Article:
a. Technicians are required to be federally recognized members of the National Guard of the several States, the Commonwealth of Puerto Rico or the District of Columbia by which employed.
 
b. National Guard technicians will occupy military positions compatible with their technician position unless otherwise excepted, this will be in the unit or units by which employed.
 
. . . . .
 
f. Technician positions that are authorized for Army or Air National Guard State Headquarters, including positions in the Military Support to Civilian Authorities Section, will specify the appropriate military position and grade to which technicians employed in those positions will be assigned. Maximum rank for officers employed in these positions will be colonel.
 
g. General officers may not be employed as technicians unless they are assigned as commanders of tactical combat units organized to serve as such and are employed as technicians for that expressed purpose. (Exhibit F) (Emphasis supplied)

Prior to his confirmation as Brigadier General, and contrary to the allegations contained in paragraph 11 of plaintiff's complaint, plaintiff was informed that if he accepted the National Guard promotion, he would be required to resign from his position as an Air Technician. (Exhibits A and B) By message of May 22, 1975 from the defendant, the Chief of the National Guard Bureau was informed that plaintiff was unwilling to resign his technician position. (Exhibit B)

By letter of August 12, 1975, defendant informed plaintiff of his confirmation as a Brigadier General and notified him of his removal from his technician position. (Exhibit 1)

By letter of August 27, 1975 plaintiff appealed defendant's decision to terminate him in his employment as Air Technician (Exhibit 3), and by letter of the same date the defendant sustained his previous determination to terminate plaintiff, citing that the termination was effected pursuant to explicit instructions from the Chief of the National Guard Bureau (Exhibit 4)

In resolving the issues before the Court we must first tend to the allegations of jurisdiction. Plaintiff predicates jurisdiction of this Court on 28 U.S.C. § 1343 and 42 U.S.C. § 1983, on 28 U.S.C. § 1361, on 28 U.S.C. § 1331, and on 28 U.S.C. §§ 2201, 2202 and Rule 57 of the Federal Rules of Civil Procedure.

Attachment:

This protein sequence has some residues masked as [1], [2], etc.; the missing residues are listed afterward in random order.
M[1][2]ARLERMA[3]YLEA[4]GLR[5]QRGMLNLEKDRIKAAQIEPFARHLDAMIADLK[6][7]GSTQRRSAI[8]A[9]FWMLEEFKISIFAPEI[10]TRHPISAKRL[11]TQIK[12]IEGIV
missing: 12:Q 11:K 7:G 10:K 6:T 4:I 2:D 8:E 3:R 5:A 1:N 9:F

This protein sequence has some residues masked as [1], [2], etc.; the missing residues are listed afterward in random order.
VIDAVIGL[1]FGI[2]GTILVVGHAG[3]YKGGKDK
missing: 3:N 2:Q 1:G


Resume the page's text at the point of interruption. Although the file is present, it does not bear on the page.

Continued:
This Court has jurisdiction under 28 U.S.C. § 1343 over actions for imposition of liability and/or for the issuance of injunctive relief against persons whose misconduct under color of state law violates the constitutional rights of another within the jurisdiction of the United States under 42 U.S.C. § 1983. However, what is assailed in this action is plaintiff's dismissal based on the regulation adopted pursuant to the National Guard Technicians Act (32 U.S.C. § 709) approved subsequent to plaintiff's initial employment. Furthermore, although the defendant is a state appointed officer, he in fact administers a federally funded activity and pursuant to regulations issued by the National Guard Bureau and as stated, in taking the alleged illegal action, the defendant acted as an agent of the Federal Government and therefore under color of federal not state law. As stated in Chaudoin v. Atkinson, 494 F.2d 1323, 1329 (3rd Cir. 1974),

 
*1352 ". . . 32 U.S.C. 709 charges the adjutant generals with employment and administration of the civilian technicians who are federal employees. In view of the foregoing, there can be no doubt that the Adjutant General of Delaware is an agency or an agent of the United States . . .."

There is no general statutory jurisdiction over actions against federal officers and agencies. Such actions must find independent grounds for jurisdiction. 28 U.S.C. § 1361 grants jurisdiction in actions in the "nature of a mandamus" to compel an officer or employee of the United States or any agency thereof to perform a duty owed to the plaintiff. However, this statutory provision can only be relied upon when the purpose of the action is to compel an administrative official to do a non-discretionary administrative act. In other words, that there is a "duty owed" to the plaintiff. We find on the face of the provisions of 32 U.S.C. § 709, and the regulations promulgated by virtue of the authority granted by said statute, that the defendant does not have the duty of not terminating plaintiff's employment. However, it has been held that the phrase "in the nature of a mandamus" grants the district courts a broader power to issue a writ than under the restricted power attendant to common law mandamus, to cases of "ministerial" duties only. Under such interpretation, to the extent that plaintiff alleges that the defendant has acted unconstitutionally and outside of the ambit of his statutory authority, plaintiff's action is within the purview of 28 U.S.C. § 1361.